I have been cheated many times in my effort to obtain work permits. I was cheated by both Indonesian and Malaysian agents. In 2004, I managed to get a valid permit when I joined a property developer who had started a housing project in Shah Alam.
The videos I made were based on Indonesian migrant workers living in Kampung Pandan. I come across many people who are mistreated by their employers. This includes both documented and undocumented workers. Many of my community members were cheated by agents during the 6P Programme.
The authorities are not interested to know why the migrants are undocumented. They just want to punish them. No one wants to be an undocumented worker, but due to poor laws and enforcement, it gives agents a lot of opportunities to deceive desperate migrant workers. One agent even challenged a worker she had cheated by saying: “If you dare, go report to the police!”
Watch all the videos from the Crossroads project here.
With support from Internews Europe, these guides range from mobile video to hosting independent video sites.
- Guide to Independent Video Hosting. Are you looking for ways to set up your own video-sharing and aggregating site (å la EngageMedia.org!)? Then you should read this manual. The guide focuses on Free, Libre Open Source Software (FLOSS) solutions such as Wordpress, Drupal and Plumi. This was written by Mick Fuzz from video4change member, FlossManuals.
- Effective Video on Low Cost Devices. If you're a video activist or citizen journalist on a tight budget ad can't quite afford to buy the latest video equipment and smartphone, then you will find this guide useful. It offers tips and tricks to making quality videos on your existing devices. This guide was written by Brian Conley from video4change member, Small World News.
- Citizen Journalist Guide to Mobile Video. This one has everything you need to know to use your smartphone for video activism and citizen journalism. The topics covered in this guide include the principles of mobile video as well as available applications to distribute video through your mobile device. This was written by Melissa Ulbright.
- Citizen Journalist Guide to Live Streaming Video. Are you citizen journalist, planning to go cover a demonstration in your town? Or are you at the right place at the right time, and are witnessing events unfold that should be shared with the rest of the online world? Before that happens, it would be great if you can read this guide. This takes the user through different tools and strategies in live-streaming video. Written by video4change member, Becky Hurwitz from the MIT Centre for Civic Media, this guide also has hands-on exercises to installing and using the most popular video streaming services available.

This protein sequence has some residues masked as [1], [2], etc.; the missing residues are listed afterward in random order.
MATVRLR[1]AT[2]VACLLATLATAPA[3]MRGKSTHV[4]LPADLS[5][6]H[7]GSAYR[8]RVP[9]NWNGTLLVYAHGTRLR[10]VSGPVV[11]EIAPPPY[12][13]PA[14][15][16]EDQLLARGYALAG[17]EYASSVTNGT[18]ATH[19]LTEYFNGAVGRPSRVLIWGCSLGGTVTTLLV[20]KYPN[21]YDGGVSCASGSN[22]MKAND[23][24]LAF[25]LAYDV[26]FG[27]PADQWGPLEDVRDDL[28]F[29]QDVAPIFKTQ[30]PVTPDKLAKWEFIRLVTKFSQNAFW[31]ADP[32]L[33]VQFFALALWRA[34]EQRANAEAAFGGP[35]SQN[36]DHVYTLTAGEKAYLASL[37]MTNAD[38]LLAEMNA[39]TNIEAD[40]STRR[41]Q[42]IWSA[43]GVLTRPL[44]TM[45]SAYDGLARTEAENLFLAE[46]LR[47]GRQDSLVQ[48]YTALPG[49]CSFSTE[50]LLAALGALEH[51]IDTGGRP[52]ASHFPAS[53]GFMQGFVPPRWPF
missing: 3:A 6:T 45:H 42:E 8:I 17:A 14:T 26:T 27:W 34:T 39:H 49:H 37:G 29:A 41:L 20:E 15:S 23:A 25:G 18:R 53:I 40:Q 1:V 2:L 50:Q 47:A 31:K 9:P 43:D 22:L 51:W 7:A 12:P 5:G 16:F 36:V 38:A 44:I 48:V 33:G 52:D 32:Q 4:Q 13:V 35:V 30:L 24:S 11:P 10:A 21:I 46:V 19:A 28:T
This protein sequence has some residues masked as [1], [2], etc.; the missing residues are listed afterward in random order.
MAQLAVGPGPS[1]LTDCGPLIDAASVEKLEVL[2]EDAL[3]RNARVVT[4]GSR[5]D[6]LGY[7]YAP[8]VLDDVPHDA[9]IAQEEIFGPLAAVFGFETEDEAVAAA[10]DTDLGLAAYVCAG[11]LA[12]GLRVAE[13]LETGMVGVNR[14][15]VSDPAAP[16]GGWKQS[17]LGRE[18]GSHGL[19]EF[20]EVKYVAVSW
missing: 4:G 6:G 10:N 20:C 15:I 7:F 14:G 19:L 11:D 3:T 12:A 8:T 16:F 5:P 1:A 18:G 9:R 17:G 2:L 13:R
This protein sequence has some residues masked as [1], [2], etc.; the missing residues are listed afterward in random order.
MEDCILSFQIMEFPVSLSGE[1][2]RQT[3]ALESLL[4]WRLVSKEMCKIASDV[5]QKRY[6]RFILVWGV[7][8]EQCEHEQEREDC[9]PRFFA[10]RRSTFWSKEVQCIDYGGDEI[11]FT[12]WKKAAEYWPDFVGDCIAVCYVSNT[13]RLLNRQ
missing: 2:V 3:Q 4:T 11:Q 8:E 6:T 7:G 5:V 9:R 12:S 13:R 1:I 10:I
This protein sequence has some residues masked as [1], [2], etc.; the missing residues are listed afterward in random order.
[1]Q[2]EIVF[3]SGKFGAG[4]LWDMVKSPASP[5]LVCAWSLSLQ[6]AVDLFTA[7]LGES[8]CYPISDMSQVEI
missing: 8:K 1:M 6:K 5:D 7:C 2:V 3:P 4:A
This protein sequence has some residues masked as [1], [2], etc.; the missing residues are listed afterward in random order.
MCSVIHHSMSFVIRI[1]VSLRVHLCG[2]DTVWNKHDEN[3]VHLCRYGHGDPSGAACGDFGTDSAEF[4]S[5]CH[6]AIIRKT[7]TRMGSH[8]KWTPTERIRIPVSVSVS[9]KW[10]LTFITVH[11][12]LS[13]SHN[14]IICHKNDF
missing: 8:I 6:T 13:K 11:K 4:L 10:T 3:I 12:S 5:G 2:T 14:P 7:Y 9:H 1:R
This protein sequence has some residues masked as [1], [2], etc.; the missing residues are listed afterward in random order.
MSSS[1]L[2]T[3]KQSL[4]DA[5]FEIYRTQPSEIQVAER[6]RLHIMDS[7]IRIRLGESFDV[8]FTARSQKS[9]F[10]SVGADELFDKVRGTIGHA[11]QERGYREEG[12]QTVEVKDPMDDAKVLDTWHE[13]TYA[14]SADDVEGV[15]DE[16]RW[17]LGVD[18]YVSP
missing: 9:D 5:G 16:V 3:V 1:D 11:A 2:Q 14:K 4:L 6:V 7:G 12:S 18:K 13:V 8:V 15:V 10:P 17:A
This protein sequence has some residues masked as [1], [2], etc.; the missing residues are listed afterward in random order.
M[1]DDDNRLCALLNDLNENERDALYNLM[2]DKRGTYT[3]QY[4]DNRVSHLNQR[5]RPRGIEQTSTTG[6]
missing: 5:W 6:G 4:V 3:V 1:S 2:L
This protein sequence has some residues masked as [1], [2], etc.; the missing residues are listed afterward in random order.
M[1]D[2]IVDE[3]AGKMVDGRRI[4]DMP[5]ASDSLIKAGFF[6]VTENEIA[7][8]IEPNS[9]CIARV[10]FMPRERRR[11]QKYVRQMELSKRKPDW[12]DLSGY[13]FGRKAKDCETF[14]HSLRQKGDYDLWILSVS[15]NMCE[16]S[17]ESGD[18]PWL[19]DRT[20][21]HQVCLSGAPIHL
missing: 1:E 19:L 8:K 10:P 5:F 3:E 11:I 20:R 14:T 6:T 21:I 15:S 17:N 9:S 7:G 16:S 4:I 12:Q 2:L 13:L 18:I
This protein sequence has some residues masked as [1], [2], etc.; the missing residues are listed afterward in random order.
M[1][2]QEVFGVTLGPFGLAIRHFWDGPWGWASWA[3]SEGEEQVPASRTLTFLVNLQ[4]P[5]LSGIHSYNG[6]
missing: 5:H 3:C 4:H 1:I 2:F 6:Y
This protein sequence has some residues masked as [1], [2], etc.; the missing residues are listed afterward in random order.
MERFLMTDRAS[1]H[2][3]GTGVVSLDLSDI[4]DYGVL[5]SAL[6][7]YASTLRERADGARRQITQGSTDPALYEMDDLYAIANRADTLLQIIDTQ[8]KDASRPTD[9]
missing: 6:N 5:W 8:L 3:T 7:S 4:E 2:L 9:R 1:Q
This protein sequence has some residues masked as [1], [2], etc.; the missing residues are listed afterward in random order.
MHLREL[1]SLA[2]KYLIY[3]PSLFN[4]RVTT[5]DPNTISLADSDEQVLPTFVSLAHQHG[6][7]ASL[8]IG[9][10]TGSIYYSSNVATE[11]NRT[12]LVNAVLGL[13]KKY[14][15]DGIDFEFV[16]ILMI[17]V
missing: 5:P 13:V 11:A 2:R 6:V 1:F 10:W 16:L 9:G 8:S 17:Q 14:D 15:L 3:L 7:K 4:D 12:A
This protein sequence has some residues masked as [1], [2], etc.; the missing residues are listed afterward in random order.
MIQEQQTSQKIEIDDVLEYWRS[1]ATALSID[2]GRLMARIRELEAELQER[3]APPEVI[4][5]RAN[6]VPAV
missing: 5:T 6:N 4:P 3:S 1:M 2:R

All of these guides are available in Arabic and Burmese.
For more information and to provide feedback on these guides, please visit the video4change Network website.
Over 200 migrant workers and refugees from Indonesia, Myanmar, Nepal, and Bangladesh attended the film screening and cultural event, which was held to commemorate International Migrants Day.
The day started with a welcoming address by Dhyta Chaturani from EngageMedia and Dr. Irene Fernandez, Executive Director of Tenaganita.
This was followed by screenings of the videos from the Crossroads toolkit, lively song and dance performances by the various nationalities, and discussions on the use of the videos and video as a tool in rights advocacy for migrant workers and refugees.
Attendees felt that the videos spoke to them deeply, as they reflected their realities and struggles living and working in Malaysia, and the stories were told in the voices of the migrant workers and refugees themselves.
Some were surprised that participants of the program were able to produce the videos that they did, and were keen in knowing how they could attain such skills themselves.